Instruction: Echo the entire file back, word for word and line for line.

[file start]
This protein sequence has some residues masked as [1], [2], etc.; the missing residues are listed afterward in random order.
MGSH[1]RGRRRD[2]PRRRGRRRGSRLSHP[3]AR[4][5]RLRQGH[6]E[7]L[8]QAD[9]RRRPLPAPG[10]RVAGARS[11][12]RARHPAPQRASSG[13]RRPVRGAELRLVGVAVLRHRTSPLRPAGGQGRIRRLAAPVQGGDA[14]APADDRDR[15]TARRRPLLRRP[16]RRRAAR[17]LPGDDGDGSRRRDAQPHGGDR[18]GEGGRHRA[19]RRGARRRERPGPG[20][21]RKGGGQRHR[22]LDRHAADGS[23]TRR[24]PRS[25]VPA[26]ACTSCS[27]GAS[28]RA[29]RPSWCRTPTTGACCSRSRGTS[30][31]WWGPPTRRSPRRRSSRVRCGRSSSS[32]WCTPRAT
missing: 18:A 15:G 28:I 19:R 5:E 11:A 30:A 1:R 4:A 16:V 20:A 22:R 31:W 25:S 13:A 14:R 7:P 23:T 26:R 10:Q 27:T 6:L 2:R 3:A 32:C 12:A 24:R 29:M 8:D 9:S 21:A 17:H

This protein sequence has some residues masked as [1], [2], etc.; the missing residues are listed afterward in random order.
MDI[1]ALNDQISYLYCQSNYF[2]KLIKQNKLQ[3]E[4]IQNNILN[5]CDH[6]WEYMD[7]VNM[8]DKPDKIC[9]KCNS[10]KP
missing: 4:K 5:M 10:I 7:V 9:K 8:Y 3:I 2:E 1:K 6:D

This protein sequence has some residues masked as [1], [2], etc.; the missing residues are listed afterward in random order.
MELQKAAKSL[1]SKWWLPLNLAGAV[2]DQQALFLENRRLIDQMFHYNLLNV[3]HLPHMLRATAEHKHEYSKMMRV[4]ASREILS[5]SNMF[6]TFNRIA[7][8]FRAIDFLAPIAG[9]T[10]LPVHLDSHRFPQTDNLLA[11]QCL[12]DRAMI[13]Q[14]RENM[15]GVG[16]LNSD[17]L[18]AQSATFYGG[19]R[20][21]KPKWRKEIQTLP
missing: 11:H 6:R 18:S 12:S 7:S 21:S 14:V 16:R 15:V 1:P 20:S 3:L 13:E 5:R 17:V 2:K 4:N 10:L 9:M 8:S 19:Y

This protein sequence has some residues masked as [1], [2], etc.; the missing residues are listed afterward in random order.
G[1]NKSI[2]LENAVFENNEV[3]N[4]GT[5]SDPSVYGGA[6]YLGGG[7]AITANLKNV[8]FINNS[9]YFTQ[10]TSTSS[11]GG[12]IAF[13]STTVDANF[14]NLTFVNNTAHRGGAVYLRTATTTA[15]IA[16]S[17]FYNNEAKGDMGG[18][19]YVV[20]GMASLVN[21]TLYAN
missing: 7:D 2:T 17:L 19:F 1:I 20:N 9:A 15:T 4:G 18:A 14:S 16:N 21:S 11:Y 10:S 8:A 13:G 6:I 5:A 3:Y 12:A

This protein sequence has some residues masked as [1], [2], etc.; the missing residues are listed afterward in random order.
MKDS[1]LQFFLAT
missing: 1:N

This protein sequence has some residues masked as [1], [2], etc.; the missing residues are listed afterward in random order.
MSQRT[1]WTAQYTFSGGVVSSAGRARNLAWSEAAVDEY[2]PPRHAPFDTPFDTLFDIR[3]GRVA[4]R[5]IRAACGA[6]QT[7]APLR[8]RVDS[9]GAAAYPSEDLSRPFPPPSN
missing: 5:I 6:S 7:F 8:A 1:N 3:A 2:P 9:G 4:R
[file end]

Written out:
This protein sequence has some residues masked as [1], [2], etc.; the missing residues are listed afterward in random order.
MGSH[1]RGRRRD[2]PRRRGRRRGSRLSHP[3]AR[4][5]RLRQGH[6]E[7]L[8]QAD[9]RRRPLPAPG[10]RVAGARS[11][12]RARHPAPQRASSG[13]RRPVRGAELRLVGVAVLRHRTSPLRPAGGQGRIRRLAAPVQGGDA[14]APADDRDR[15]TARRRPLLRRP[16]RRRAAR[17]LPGDDGDGSRRRDAQPHGGDR[18]GEGGRHRA[19]RRGARRRERPGPG[20][21]RKGGGQRHR[22]LDRHAADGS[23]TRR[24]PRS[25]VPA[26]ACTSCS[27]GAS[28]RA[29]RPSWCRTPTTGACCSRSRGTS[30][31]WWGPPTRRSPRRRSSRVRCGRSSSS[32]WCTPRAT
missing: 18:A 15:G 28:I 19:R 5:E 11:A 30:A 1:R 4:A 16:V 20:A 22:R 31:W 25:S 13:A 14:R 7:P 23:T 26:R 10:Q 27:T 6:L 2:R 3:A 32:C 12:A 24:R 29:M 8:D 9:S 21:A 17:H

This protein sequence has some residues masked as [1], [2], etc.; the missing residues are listed afterward in random order.
MDI[1]ALNDQISYLYCQSNYF[2]KLIKQNKLQ[3]E[4]IQNNILN[5]CDH[6]WEYMD[7]VNM[8]DKPDKIC[9]KCNS[10]KP
missing: 4:K 5:M 10:I 7:V 9:K 8:Y 3:I 2:E 1:K 6:D

This protein sequence has some residues masked as [1], [2], etc.; the missing residues are listed afterward in random order.
MELQKAAKSL[1]SKWWLPLNLAGAV[2]DQQALFLENRRLIDQMFHYNLLNV[3]HLPHMLRATAEHKHEYSKMMRV[4]ASREILS[5]SNMF[6]TFNRIA[7][8]FRAIDFLAPIAG[9]T[10]LPVHLDSHRFPQTDNLLA[11]QCL[12]DRAMI[13]Q[14]RENM[15]GVG[16]LNSD[17]L[18]AQSATFYGG[19]R[20][21]KPKWRKEIQTLP
missing: 11:H 6:R 18:S 12:S 7:S 21:S 14:V 16:R 15:V 1:P 20:S 3:L 13:E 5:R 17:V 2:K 4:N 10:L 9:M 8:S 19:Y

This protein sequence has some residues masked as [1], [2], etc.; the missing residues are listed afterward in random order.
G[1]NKSI[2]LENAVFENNEV[3]N[4]GT[5]SDPSVYGGA[6]YLGGG[7]AITANLKNV[8]FINNS[9]YFTQ[10]TSTSS[11]GG[12]IAF[13]STTVDANF[14]NLTFVNNTAHRGGAVYLRTATTTA[15]IA[16]S[17]FYNNEAKGDMGG[18][19]YVV[20]GMASLVN[21]TLYAN
missing: 7:D 2:T 17:L 19:F 1:I 20:N 9:A 15:T 4:G 18:A 14:S 16:N 21:S 11:Y 10:S 8:A 13:G 6:I 5:A 3:Y 12:A

This protein sequence has some residues masked as [1], [2], etc.; the missing residues are listed afterward in random order.
MKDS[1]LQFFLAT
missing: 1:N

This protein sequence has some residues masked as [1], [2], etc.; the missing residues are listed afterward in random order.
MSQRT[1]WTAQYTFSGGVVSSAGRARNLAWSEAAVDEY[2]PPRHAPFDTPFDTLFDIR[3]GRVA[4]R[5]IRAACGA[6]QT[7]APLR[8]RVDS[9]GAAAYPSEDLSRPFPPPSN
missing: 5:I 6:S 7:F 8:A 1:N 3:A 2:P 9:G 4:R